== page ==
Economists at the Richmond Fed (Romero, Wang & Wong) have been thinking about them (as have many others):
Physical currency in circulation is a liability of the central bank. So most simply, central bank digital currency is central bank liability issued in electronic form. In a sense, the Federal Reserve already offers a digital currency in the form of electronic central bank deposits, also known as reserves. One might think of these reserves as wholesale CBDC since access to them is limited to qualifying financial intuitions. For retail payments, central banks have avoided dealing directly with the general public, relying instead on tiered arrangements in which commercial banks provide direct retail payment activities and services. At present, the only direct connection between the public and the central bank are the Federal Reserve Notes (paper money) people carry in their wallets. However, new technological advances, such as distributed ledger technology and mobile computing, have made it possible, on the one hand, for private parties to develop payments systems that bypass central banks and, on the other hand, for central banks to provide new forms of retail payments that bypass intermediaries.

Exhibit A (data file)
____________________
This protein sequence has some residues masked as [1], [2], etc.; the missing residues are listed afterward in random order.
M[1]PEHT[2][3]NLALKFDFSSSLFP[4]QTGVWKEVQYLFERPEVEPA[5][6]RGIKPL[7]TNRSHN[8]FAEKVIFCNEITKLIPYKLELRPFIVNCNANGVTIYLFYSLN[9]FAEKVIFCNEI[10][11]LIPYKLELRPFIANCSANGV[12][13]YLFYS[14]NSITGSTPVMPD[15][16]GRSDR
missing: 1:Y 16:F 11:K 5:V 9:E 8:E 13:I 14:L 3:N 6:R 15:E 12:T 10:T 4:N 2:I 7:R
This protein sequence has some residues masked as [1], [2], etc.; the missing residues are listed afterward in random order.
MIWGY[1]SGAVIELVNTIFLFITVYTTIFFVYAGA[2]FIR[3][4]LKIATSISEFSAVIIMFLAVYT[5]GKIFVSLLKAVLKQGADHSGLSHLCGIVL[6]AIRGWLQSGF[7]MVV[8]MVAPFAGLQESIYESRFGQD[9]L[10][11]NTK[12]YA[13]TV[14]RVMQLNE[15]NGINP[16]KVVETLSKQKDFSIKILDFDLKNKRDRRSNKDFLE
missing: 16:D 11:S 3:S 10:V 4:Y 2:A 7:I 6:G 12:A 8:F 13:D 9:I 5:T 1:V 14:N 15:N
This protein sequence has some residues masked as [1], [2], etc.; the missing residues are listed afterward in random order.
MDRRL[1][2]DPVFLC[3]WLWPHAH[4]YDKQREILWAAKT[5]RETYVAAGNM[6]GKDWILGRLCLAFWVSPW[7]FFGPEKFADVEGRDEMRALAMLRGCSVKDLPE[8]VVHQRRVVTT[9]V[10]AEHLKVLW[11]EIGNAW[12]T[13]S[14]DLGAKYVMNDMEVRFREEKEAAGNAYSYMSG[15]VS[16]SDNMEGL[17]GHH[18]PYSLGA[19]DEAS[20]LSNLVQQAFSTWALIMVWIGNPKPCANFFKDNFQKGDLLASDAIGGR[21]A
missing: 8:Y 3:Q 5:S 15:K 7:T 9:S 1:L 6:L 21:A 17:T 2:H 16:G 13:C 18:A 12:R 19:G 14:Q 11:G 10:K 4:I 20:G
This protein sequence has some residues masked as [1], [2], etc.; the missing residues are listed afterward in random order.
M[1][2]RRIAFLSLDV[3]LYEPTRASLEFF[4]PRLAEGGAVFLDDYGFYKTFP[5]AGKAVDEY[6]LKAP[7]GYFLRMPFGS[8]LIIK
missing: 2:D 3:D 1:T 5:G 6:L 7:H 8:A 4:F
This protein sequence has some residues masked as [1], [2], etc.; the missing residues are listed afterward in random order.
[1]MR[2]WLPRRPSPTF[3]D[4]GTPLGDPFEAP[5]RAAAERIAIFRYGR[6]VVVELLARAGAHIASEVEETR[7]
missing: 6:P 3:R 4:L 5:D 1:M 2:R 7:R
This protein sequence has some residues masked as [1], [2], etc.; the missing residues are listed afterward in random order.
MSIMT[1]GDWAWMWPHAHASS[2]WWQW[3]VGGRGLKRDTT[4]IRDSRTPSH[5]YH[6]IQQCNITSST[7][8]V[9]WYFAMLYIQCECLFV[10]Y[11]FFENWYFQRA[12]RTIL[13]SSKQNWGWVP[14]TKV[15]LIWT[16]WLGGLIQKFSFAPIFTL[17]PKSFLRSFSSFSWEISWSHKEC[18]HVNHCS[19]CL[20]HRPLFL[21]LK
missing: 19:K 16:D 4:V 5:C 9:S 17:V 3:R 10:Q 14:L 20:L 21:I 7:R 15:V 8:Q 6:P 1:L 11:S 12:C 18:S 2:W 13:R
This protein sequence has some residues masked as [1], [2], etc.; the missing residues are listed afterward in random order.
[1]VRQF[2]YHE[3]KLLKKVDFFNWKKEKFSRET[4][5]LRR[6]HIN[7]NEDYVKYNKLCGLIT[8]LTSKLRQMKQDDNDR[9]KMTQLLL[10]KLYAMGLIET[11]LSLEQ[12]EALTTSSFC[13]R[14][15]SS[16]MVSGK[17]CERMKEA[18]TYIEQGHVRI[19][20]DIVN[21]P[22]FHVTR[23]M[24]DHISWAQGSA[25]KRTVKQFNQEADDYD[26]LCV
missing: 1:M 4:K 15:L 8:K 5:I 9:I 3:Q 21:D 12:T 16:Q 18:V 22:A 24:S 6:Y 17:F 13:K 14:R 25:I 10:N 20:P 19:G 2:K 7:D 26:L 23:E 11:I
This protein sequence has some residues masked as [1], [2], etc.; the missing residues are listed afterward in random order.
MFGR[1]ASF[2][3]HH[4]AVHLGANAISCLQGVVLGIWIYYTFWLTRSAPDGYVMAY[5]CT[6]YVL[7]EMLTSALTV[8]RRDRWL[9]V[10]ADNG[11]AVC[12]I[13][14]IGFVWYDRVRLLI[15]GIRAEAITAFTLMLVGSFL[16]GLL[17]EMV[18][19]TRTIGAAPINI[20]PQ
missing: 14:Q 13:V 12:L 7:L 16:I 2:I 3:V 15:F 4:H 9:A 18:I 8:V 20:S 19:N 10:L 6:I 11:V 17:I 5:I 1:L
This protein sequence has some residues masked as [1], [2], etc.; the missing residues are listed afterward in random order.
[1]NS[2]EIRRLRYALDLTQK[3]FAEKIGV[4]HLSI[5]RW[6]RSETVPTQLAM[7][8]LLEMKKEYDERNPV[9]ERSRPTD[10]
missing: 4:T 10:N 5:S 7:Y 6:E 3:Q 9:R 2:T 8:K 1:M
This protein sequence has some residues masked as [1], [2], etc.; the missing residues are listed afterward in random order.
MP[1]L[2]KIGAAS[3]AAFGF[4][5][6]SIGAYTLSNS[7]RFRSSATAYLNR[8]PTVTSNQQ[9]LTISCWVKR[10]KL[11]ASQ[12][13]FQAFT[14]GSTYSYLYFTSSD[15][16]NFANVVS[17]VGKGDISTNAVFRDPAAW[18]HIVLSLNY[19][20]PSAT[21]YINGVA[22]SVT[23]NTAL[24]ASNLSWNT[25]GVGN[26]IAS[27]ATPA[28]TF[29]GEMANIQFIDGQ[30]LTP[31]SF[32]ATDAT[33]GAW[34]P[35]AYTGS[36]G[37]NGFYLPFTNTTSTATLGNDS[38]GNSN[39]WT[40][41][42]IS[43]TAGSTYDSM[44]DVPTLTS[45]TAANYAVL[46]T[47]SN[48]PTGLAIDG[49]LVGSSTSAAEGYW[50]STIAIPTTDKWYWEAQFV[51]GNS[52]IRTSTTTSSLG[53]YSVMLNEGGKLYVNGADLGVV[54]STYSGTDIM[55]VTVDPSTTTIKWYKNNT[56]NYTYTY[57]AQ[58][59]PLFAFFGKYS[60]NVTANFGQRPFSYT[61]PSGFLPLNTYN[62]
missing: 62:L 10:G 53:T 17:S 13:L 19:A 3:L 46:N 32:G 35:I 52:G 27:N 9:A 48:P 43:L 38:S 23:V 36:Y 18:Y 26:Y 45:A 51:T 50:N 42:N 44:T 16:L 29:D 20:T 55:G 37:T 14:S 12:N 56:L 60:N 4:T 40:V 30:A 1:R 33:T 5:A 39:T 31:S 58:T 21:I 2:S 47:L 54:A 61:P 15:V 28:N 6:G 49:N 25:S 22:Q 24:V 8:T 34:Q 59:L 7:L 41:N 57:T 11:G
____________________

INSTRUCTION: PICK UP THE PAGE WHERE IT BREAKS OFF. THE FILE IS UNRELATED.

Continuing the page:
This article was an excellent way to quickly catch up on the issues I quite frankly haven’t kept up with. Other articles of interest:
Joint report by The Bank of Canada, European Central Bank, Bank of Japan, Sveriges Riksbank, Swiss National Bank, Bank of England, Board of Governors of the Federal Reserve and Bank for International Settlements.: https://www.bis.org/publ/othp33.htm
A survey by Auer, Cornelli & Frost: https://www.econstor.eu/handle/10419/229473
And a recent guest post on Econbrowser.